That is good news, the single tube fixtures are less expensive and I dont have to special order them at my LFS. Also I'm sure Sweet Aquatics can build me a plant package based around only one regular T8 florescent light.


Quote:
If that photo is the 55g, I agree the gravel is rather large. It could be workable, but as you are almost starting from the beginning, I would recommend changing the substrate. A fine-grain gravel (basically the smallest you can find, which is usually around 1-2 mm diameter grain) works best at providing adequate plant root medium and the essential bacteria colony that must live in the substrate.
I will be switching out my gravel soon. Since I will be replacing my substrate, how long should I let my gravel mature before planting?
IceBerg is offline   Reply With Quote
Old 05-23-2010, 06:14 PM   #4
 
redchigh's Avatar
 
Sweet Aquatics will definately be able to help- perhaps you would be interested in one of their biotope packages since several of them include driftwood.

Malaysian wood only needs to be rinsed before putting it in the aquarium- It's not quite tannin free, but compared to other woods it has next to 0.

As far as switching out the gravel, you may have to treat it as if it were a cycle. (If you have fish in the tank already- you'll be removing 50-90% of the filtration bacteria when you replace the gravel- monitor your nitrites and ammonia)

As far as establishing the gravel for your plants, that's not neccesary. Plants don't mind virgin gravel at all- I have set up a new tank and planted it first thing- and I let it cycle with the plants.
redchigh is offline   Reply With Quote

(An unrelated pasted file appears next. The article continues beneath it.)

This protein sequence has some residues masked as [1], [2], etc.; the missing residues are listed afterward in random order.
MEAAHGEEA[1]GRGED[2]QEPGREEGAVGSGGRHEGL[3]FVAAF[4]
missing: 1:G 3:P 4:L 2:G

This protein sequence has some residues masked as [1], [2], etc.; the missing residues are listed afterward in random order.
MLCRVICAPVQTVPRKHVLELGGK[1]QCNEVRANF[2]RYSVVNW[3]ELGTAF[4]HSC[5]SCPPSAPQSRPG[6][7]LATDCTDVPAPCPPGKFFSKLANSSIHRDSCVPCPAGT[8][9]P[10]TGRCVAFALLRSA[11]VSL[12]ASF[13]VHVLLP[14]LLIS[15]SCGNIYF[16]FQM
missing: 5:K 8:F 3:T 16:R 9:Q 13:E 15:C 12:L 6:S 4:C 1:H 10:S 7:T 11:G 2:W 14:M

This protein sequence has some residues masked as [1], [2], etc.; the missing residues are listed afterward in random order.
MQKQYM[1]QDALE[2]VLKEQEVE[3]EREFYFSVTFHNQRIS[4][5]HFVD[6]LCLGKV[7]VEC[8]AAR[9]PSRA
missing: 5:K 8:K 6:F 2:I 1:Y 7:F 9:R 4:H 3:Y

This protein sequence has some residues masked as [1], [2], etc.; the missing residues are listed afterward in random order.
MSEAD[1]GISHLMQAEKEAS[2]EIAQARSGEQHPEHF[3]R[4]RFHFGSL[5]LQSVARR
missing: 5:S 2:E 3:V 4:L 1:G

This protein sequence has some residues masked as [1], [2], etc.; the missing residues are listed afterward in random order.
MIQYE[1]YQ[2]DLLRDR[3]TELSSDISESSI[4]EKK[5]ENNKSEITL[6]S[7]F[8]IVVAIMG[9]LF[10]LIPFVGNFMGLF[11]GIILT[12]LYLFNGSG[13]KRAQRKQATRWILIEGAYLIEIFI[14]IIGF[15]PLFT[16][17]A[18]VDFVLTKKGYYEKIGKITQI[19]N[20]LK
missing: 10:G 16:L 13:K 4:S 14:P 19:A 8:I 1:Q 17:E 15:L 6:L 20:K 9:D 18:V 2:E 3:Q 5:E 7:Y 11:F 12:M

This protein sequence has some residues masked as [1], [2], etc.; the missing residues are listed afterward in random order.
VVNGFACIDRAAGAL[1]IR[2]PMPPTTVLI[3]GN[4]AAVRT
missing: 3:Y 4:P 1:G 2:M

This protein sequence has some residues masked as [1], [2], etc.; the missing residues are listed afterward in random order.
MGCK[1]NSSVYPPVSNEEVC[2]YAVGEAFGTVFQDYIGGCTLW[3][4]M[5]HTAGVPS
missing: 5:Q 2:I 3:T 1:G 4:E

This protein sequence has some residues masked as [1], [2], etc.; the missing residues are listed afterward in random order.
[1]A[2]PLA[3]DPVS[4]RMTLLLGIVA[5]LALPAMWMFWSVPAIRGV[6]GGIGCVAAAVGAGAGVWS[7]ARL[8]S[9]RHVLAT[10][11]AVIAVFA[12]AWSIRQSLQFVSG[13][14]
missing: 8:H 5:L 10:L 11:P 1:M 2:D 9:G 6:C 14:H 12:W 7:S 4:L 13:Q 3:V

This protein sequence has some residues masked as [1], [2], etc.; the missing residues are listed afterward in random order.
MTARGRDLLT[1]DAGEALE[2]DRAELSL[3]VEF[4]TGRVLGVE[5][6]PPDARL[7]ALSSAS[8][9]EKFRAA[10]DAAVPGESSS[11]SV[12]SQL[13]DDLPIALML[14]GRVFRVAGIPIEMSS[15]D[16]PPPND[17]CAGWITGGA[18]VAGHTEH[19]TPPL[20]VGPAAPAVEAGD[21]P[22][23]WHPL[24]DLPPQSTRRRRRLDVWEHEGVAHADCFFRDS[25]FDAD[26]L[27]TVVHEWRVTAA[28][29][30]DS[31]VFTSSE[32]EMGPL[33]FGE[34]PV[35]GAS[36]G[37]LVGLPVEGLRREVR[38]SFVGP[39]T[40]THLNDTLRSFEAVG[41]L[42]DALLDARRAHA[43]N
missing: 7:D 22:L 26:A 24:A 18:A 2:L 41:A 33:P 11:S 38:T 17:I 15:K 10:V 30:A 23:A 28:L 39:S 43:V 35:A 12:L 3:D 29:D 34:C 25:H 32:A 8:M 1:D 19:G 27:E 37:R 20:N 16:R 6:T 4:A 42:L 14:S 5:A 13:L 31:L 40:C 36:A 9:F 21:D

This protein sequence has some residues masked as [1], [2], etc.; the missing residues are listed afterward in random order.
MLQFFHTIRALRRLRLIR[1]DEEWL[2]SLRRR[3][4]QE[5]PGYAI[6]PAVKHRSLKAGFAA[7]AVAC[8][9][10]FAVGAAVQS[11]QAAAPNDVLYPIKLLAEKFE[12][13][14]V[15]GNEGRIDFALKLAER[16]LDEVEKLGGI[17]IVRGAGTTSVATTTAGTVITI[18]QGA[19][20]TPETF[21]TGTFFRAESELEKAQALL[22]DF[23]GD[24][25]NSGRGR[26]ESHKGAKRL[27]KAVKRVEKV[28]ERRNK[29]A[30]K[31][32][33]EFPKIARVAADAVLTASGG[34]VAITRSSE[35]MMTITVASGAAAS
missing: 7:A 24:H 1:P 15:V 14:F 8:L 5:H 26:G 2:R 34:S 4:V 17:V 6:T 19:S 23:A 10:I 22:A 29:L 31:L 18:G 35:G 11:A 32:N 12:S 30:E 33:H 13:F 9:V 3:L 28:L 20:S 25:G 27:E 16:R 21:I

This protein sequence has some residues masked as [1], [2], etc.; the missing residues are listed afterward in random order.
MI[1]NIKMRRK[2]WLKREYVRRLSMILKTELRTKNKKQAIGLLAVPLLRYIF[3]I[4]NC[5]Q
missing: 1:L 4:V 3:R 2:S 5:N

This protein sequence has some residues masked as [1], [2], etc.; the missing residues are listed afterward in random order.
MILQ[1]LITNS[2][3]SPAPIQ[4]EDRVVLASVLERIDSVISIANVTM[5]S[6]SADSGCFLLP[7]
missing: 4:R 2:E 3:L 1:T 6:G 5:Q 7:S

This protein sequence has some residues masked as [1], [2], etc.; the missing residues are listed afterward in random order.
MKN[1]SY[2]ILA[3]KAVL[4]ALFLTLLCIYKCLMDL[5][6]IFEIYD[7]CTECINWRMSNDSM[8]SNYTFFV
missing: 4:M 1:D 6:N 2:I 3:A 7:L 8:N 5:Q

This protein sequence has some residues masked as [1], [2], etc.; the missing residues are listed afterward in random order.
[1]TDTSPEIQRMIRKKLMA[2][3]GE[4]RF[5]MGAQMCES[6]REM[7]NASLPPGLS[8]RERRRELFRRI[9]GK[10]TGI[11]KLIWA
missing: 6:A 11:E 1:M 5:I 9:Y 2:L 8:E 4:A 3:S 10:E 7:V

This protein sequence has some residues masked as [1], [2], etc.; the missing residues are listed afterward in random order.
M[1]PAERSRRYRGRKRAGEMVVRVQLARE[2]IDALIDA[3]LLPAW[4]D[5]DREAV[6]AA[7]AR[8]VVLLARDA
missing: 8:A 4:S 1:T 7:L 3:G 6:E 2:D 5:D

The Following User Says Thank You to redchigh For This Useful Post:
IceBerg (05-24-2010)
Old 05-23-2010, 07:31 PM   #5
 
Byron's Avatar
 
I concur with redchigh's comments. And I would suggest that when you change the substrate, you do so when you have your plants. Live plants in an aquarium will assimilate a lot of ammonia/ammonium, and even in fully new tanks with enough live plants and not too many fish you will never see a "cycle" of any sort.

Byron.
Byron is offline   Reply With Quote
The Following User Says Thank You to Byron For This Useful Post:
IceBerg (05-24-2010)
Old 05-24-2010, 05:02 AM   #6
 
IceBerg's Avatar
 
Thanks Byron and Redchigh for all your great advice. I'm sure I will have a few more questions, but Im feeling a lot better about the whole process. I definitely owe you guys some high quality pictures after I get this bad boy up and running.
IceBerg is offline   Reply With Quote
Old 05-24-2010, 08:20 PM   #7
 
Dont feel bad if at first you dont succeedl, It took me six months to finially get a plant to grow."I have not failed, I have just found 10,000 ways that wont work." Thomas Edison
FuzzAz is offline   Reply With Quote
Old 05-27-2010, 07:49 PM   #8
 
zoragen's Avatar
 
I started my tank last Oct - an eclipse 6 gal - sucky lighting! And I've done well w/ 2 crypts - lutea & spiralis.

I even have a sword that with root tabs is doing pretty good.

I do dose excel & seacheme comprehensive which I think makes a huge difference.

So if I can do it with that type of set up - I'm sure you'll do fine!
zoragen is offline   Reply With Quote
Reply

Similar Threads
Thread Thread Starter Forum Replies Last Post
Transition from 45 gallon non-planted community tank to larger, planted, discus tank borkborkbork Cichlids 7 03-02-2009 02:49 PM
Transition from 45 gallon non-planted community tank to larger, planted, discus tank borkborkbork Beginner Freshwater Aquarium 0 02-23-2009 12:11 AM


Thread Tools Search this Thread
Search this Thread:

Advanced Search



All times are GMT -5. The time now is 05:50 AM.